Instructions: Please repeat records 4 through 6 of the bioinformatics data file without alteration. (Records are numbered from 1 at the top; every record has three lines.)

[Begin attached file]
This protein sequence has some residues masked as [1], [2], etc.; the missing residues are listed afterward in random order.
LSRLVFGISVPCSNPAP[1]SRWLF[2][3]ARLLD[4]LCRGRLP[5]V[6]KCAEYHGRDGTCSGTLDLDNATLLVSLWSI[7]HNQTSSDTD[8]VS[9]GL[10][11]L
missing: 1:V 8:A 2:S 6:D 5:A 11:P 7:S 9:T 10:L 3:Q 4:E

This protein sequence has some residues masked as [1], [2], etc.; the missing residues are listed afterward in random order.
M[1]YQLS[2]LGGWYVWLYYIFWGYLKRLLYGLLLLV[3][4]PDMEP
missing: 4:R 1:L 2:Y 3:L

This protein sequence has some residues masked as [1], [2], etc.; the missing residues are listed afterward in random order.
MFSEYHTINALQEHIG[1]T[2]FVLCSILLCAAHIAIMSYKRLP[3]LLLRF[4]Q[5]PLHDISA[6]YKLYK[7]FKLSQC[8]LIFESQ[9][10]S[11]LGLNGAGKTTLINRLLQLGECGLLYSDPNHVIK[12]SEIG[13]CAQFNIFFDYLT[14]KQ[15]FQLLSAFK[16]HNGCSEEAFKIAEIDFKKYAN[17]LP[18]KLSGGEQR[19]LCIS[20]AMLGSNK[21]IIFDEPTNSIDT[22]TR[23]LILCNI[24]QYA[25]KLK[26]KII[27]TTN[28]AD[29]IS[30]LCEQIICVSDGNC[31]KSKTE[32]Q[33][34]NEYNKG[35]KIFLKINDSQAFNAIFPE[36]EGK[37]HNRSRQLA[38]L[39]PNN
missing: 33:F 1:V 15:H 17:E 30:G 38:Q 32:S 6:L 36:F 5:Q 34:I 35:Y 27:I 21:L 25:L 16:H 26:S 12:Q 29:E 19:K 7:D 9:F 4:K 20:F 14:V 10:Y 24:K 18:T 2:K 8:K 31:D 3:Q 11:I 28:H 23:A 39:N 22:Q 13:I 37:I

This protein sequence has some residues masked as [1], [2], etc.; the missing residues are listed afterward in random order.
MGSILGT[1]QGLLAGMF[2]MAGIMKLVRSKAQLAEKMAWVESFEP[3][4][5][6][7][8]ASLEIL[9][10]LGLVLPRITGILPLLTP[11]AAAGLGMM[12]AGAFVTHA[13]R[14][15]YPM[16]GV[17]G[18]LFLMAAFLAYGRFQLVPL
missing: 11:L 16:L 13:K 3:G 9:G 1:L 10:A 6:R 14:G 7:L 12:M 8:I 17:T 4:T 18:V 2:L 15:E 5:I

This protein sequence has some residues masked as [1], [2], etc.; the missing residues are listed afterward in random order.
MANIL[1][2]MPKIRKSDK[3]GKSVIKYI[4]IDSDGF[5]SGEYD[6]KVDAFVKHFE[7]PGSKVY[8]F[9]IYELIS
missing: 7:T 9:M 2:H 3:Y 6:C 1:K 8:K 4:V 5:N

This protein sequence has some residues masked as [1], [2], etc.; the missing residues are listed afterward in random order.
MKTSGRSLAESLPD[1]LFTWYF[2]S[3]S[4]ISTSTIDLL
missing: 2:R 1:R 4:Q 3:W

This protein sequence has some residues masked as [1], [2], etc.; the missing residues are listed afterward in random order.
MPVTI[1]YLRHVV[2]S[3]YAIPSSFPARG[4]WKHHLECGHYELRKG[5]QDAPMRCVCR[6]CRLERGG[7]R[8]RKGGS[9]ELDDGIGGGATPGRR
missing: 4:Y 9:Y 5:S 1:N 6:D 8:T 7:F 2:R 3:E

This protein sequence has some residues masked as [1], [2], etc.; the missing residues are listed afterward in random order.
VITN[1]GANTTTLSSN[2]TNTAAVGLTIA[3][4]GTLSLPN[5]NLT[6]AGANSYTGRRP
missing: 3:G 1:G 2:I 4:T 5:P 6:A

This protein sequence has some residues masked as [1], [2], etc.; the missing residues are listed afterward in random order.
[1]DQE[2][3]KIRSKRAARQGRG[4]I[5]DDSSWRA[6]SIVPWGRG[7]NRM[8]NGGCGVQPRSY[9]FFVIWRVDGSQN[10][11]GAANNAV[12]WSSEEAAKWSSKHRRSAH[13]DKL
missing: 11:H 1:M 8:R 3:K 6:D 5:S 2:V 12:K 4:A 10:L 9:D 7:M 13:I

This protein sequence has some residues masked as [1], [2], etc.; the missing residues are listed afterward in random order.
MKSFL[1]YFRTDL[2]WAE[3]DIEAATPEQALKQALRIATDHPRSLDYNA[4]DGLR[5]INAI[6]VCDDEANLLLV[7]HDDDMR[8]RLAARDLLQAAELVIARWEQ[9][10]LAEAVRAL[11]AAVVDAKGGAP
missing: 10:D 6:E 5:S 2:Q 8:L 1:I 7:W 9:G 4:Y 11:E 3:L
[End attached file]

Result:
This protein sequence has some residues masked as [1], [2], etc.; the missing residues are listed afterward in random order.
MGSILGT[1]QGLLAGMF[2]MAGIMKLVRSKAQLAEKMAWVESFEP[3][4][5][6][7][8]ASLEIL[9][10]LGLVLPRITGILPLLTP[11]AAAGLGMM[12]AGAFVTHA[13]R[14][15]YPM[16]GV[17]G[18]LFLMAAFLAYGRFQLVPL
missing: 11:L 16:L 13:K 3:G 9:G 1:L 10:A 6:R 14:G 7:L 12:M 8:I 17:T 4:T 18:V 2:L 15:E 5:I

This protein sequence has some residues masked as [1], [2], etc.; the missing residues are listed afterward in random order.
MANIL[1][2]MPKIRKSDK[3]GKSVIKYI[4]IDSDGF[5]SGEYD[6]KVDAFVKHFE[7]PGSKVY[8]F[9]IYELIS
missing: 7:T 9:M 2:H 3:Y 6:C 1:K 8:K 4:V 5:N

This protein sequence has some residues masked as [1], [2], etc.; the missing residues are listed afterward in random order.
MKTSGRSLAESLPD[1]LFTWYF[2]S[3]S[4]ISTSTIDLL
missing: 2:R 1:R 4:Q 3:W